David L. Brunner earned his MBA
from Stanford GSB in 1981.
Do you make money from the farm in
ways other than agriculture? We have
around 1,000 acres of sustainably managed
forests. That’s a contributor in years when
we harvest logs and firewood. We also
have a couple of long-term rental properties
on the farm and a short-term farm-stay
program that brings visitors who stay for
anywhere from a weekend to several weeks.
Finally, we make long-term investments
in agriculture, renewable energy projects,
and new regional businesses.
Does that put you in the marketing
business as well? Part of our mission is to
restore the connection bet ween people and
their food, and you do have to pay attention
to customer development, service, and
logistics. Social media helps with getting our
message out. We also host events, including
five this summer that brought more than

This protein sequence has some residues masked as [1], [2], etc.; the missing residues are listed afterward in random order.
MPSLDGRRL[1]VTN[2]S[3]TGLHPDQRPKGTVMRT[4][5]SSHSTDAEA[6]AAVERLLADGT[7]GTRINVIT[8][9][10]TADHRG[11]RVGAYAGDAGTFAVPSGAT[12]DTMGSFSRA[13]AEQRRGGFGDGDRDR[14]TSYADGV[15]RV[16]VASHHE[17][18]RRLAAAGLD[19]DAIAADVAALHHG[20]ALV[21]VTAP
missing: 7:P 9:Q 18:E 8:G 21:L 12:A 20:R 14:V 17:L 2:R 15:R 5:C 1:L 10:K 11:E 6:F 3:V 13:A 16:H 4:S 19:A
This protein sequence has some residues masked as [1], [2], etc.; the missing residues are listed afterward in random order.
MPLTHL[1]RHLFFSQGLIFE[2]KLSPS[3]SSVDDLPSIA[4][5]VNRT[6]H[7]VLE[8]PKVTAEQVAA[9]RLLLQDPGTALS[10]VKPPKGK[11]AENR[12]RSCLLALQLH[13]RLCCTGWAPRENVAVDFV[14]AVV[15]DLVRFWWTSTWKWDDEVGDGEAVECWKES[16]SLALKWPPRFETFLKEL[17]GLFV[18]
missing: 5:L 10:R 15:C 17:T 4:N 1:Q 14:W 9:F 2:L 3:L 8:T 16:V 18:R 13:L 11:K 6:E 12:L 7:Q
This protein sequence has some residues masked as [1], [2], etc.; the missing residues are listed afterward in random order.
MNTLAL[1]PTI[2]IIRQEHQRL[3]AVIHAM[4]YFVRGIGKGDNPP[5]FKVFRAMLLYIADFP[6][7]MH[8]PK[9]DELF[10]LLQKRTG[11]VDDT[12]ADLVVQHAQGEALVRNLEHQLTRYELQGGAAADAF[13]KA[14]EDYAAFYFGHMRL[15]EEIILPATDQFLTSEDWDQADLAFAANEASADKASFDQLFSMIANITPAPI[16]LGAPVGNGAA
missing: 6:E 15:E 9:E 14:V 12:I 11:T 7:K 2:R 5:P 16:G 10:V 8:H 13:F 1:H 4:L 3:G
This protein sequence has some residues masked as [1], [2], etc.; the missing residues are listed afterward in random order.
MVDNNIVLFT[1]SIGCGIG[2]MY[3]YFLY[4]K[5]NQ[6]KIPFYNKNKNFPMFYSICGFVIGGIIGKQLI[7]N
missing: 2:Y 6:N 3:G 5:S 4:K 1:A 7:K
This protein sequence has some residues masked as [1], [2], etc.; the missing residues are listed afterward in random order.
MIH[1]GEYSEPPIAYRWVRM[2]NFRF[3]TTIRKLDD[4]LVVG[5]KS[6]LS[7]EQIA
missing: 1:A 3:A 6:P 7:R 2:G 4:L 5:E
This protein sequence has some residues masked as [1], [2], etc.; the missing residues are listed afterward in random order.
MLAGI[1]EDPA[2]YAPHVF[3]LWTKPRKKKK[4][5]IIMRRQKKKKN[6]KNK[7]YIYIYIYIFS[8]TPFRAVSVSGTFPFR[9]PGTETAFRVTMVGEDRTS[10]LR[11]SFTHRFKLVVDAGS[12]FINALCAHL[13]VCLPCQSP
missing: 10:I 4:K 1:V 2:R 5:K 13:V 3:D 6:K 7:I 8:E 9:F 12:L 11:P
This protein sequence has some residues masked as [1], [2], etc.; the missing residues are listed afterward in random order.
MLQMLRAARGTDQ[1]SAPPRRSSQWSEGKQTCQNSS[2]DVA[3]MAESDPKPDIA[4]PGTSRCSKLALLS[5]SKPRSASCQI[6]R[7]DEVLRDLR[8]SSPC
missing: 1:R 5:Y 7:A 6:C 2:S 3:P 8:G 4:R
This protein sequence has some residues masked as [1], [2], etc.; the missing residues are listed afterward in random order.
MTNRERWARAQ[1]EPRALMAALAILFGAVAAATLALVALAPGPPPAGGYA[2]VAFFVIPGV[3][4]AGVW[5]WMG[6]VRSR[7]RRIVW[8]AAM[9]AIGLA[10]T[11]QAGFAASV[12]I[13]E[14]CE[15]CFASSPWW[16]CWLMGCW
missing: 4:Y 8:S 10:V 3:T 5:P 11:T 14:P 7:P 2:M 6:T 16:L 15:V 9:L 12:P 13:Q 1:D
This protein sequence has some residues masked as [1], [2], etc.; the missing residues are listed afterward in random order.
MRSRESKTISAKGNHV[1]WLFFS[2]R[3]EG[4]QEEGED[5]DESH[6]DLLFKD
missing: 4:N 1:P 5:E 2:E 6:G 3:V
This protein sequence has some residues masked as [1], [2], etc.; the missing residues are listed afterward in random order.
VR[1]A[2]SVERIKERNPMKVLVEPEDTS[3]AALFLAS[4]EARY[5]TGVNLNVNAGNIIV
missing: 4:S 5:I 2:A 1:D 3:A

4,000 visitors to Asgaard. That develops our
customer base and fulfills our mission. It all
helps. Profit margins are very thin,
so you have to be the best operator you can.
Any ancillary benefits for your family?
You have to be joking. Last night, Rhonda
and I were deciding whether to have
dinner or just graze. We stopped by the
garden and got a couple of ears of corn and
some lettuce, then stopped by the freezer
room and picked out steaks, grabbed some
cheese from the cooler, and came back and
ate. Now if that’s not wealth, I don’t know
Any regrets? I guess we don’t go on as
many vacations as most people. But to be
honest, I like being here. I like the intellectual
challenge and the daily work.
Any lessons from Stanford that have
proved especially helpful? I had an
organizational behavior class where
a visiting professor from Brigham Young
passed along the strong message that you
have to rely on yourself to figure out
what to do. And above all, be passionate
about what you’re doing. Δ
DAVID L. BRUNNER
“Our motivation was